Archives for March 2015

The Devil May Be in the Details

When the sale of a business falls apart, everyone involved in the transaction is disappointed – usually. Sometimes the reasons are insurmountable, and other times they are minuscule – even personal. Some intermediaries report a closure rate of 80 percent; others say it is even lower. Still other intermediaries claim to close 80 percent or higher. When asked how, this last group responded that they require a three-year exclusive engagement period to sell the company. The theory is that the longer an intermediary has to work on selling the company, the better the chance they will sell it. No one can argue with this theory. However, most sellers would find this unacceptable. In many cases, prior to placing anything in a written document, the parties have to agree on price and some basic terms. However, once these important issues are agreed upon, the devil may be in the details. For example, the Reps and Warranties may kill the deal. Other areas such as employment contracts, non-compete … [Read more...]

Who will you Trust to Help you Buy or Sell your Business?

If you have done any research on buying or selling or a business, you already know that it’s not quite like buying or selling a house.  The process is far more confidential and complex, and it requires the expertise of someone who specializes in this field. While there are many who claim to be “experts,” the truth is, very few individuals have actually made it their life’s work.  They may have dabbled in business sales as part of a commercial investment or general real estate career. …. May have even handled a business sale on occasion here and there.  But it’s not what they do, everyday, year in and year out.  It’s not how they put food on their table, or what they count on for repeat business.  In short, it’s a sideline. Trust me, you do not want to be someone’s sideline!  Their lack of experience can cost you time, money, and often kill negotiations that otherwise would have succeeded with an experienced Broker.  That’s bad news whether you’re a buyer or a … [Read more...]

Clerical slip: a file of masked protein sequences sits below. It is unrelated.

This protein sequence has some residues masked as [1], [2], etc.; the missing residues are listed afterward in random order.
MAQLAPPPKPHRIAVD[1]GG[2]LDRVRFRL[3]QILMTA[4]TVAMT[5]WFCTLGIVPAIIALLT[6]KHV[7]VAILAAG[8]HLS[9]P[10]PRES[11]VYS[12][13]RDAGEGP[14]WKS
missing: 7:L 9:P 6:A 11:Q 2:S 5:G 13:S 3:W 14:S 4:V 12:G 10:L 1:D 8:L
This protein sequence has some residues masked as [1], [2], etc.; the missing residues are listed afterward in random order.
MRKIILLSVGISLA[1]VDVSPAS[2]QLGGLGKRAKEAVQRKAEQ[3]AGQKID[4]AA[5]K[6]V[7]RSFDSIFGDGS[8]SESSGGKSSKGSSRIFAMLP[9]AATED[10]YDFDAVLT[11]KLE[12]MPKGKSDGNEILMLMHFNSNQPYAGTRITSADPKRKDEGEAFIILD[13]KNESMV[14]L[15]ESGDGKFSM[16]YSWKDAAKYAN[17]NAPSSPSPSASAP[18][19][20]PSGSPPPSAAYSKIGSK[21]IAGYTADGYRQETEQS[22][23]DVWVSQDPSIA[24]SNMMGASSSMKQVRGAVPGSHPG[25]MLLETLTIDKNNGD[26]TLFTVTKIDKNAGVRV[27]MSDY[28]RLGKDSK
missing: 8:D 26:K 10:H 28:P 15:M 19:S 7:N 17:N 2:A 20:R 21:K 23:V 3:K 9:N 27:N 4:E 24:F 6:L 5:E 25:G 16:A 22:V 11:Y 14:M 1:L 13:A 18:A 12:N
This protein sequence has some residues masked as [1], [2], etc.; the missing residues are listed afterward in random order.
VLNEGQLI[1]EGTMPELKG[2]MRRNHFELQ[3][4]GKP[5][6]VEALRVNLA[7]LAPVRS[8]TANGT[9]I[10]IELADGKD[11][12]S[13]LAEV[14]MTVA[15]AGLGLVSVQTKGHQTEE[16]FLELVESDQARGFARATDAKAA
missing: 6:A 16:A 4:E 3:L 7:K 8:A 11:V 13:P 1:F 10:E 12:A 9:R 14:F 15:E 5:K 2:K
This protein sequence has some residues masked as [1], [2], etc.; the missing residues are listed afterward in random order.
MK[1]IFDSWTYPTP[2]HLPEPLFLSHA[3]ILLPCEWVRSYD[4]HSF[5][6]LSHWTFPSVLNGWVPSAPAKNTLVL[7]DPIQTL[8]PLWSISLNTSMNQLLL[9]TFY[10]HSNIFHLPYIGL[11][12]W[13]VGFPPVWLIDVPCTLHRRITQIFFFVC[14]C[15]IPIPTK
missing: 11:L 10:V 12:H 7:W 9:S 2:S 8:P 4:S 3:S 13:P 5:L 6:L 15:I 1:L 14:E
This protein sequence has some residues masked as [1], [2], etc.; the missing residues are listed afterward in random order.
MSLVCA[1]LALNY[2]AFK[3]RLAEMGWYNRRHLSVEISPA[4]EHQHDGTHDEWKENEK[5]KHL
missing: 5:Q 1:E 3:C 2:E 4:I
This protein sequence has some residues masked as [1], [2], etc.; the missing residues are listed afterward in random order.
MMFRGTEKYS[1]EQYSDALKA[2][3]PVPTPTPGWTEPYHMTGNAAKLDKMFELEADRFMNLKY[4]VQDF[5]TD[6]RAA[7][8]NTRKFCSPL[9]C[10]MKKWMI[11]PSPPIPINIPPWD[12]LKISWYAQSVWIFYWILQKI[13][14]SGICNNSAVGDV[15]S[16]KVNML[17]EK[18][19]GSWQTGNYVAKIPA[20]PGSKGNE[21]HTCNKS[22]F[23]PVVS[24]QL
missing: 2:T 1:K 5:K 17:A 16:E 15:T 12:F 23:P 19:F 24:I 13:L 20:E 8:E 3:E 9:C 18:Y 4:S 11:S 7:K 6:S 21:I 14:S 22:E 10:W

Two Similar Companies ~ Big Difference in Value

Consider two different companies in virtually the same industry. Both companies have an EBITDA of $6 million – but, they have very different valuations. One is valued at five times EBITDA, pricing it at $30 million. The other is valued at seven times EBITDA, making it $42 million. What's the difference? One can look at the usual checklist for the answer, such as: The Market Management/Employees Uniqueness/Proprietary Systems/Controls Revenue Size Profitability Regional/Global Distribution Capital Equipment Requirements Intangibles (brand/patents/etc.) Growth Rate There is the key, at the very end of the checklist – the growth rate. This value driver is a major consideration when buyers are considering value. For example, the seven times EBITDA company has a growth rate of 50 percent, while the five times EBITDA company has a growth rate of only 12 percent. In order to arrive at the real growth story, some important questions need to be answered. For example: Are the company's … [Read more...]